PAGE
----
The authors of the book go further to describe how such drug traffickers achieve their goals without being interrupted by college officials, campus policemen, or law enforcement agents. The outstanding observation is that most of the drug-dealers benefit from the protections availed to them by different law enforcers. The text therefore presents powerful arguments that can be used to reexamine the issues of race and disparity in the country. The stereotype has continued to affect the outcomes of many people in the country. More whites continue to benefit from the privileges availed to them because of their racial backgrounds (Mohamed and Fristvold 92). Such individuals engage in numerous malpractices thus affecting the lifestyles of many people in the American society. However, their racial backgrounds make it easier for them to engage in such misbehaviors. At the same time, many African Americans continue to be criminalized and victimized.
These two books therefore show clearly that race is a powerful tool that dictates most of the stereotypes embraced in the United States regarding the issue of illegal drugs. Although the two books examine the issue of drug trafficking from different perspectives, the reader observes clearly that all racial groups in the country engage in this malpractice (Provine 38). Moreover, the legal path takes a totally different path when it comes to the war against illicit substances.
The whites portray themselves as innocent and rich individuals who cannot engage in such drug dealings. They use their backgrounds to support such malpractices. The African Americans occupy poverty-stricken areas thus becoming the main targets of this war against drugs. Innocent African Americans have also been affected and criminalized (Hendricks and Wilson 4). Most of the social systems encountered in different regions have reshaped the self-perceptions of many people. The social prestige and status availed to these make it impossible for them to face the law. Many African Americans have low self-esteem because of their historical backgrounds (Provine 72). These similarities and differences therefore explain why new practices will be required in the country.
Finally, the risk of law enforcement detection continues to support the arguments presented in these two books. For instance, the law enforcement system has been concentrating on different regions characterized by many African Americans. Such minorities are usually arrested and criminalized for using illicit drugs. Every African American culprit is imprisoned for several years without getting any social support (Alexander and West 69). On the other hand, most of the whites are not arrested. Most of these actors will be released shortly after being arrested. They have been getting lenient sentences for engaging in various drug-related activities. This risk of law enforcement continues to affect the outcomes of many racial groups in the country.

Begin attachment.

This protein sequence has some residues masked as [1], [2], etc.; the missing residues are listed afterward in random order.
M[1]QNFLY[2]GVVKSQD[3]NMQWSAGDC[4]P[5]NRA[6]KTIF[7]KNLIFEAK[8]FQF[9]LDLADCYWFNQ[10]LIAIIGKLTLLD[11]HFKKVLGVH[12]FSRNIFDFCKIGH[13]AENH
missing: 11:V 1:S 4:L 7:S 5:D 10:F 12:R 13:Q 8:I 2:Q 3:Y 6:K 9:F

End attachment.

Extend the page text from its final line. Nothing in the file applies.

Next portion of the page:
The infamous American war against illegal substances has been guided by racial stereotypes. The minorities have been on the receiving end because of their poor social statuses and economic positions. The government has failed to acknowledge the fact that such African Americans have never been favored by the country’s social structures and systems (Hendricks and Wilson 3). On the other hand, the whites have engaged in drug trade without being arrested. These issues will continue to affect the lives of many minority groups in the future. New policy initiatives should therefore be put in place in order to empower every race. These books are therefore worth reading because they expose the major issues that continue to stain the country’s criminal justice system.
Alexander, Michelle, and Cornel West. The New Jim Crow: Mass Incarceration in the Age of Colorblindness, New York: The New Press, 2012. Print.
Bourgois, Philippe. In Search of Respect: Selling Crack in El Barrio, New York: Cambridge University Press, 2002. Print.
Contreras, Randol. The Stickup Kids: Race, Drugs, Violence, and the American Dream, Berkeley: University of California Press, 2013. Print.
Hendricks, LaVelle and Angie Wilson. “The Impact of Crack Cocaine on Black America.” National Forum Journal of Counseling and Addiction 2.1 (2013): 1-6. Print.
Mohamed, Rafik, and Erik Fristvold. Dorm Room: Drugs and the Privileges of Race and Class, Boulder: Lynne Reinner Publishers, 2010. Print.
Provine, Doris. Unequal under Law: Race in the War on Drugs, Chicago: University of Chicago Press, 2012. Print.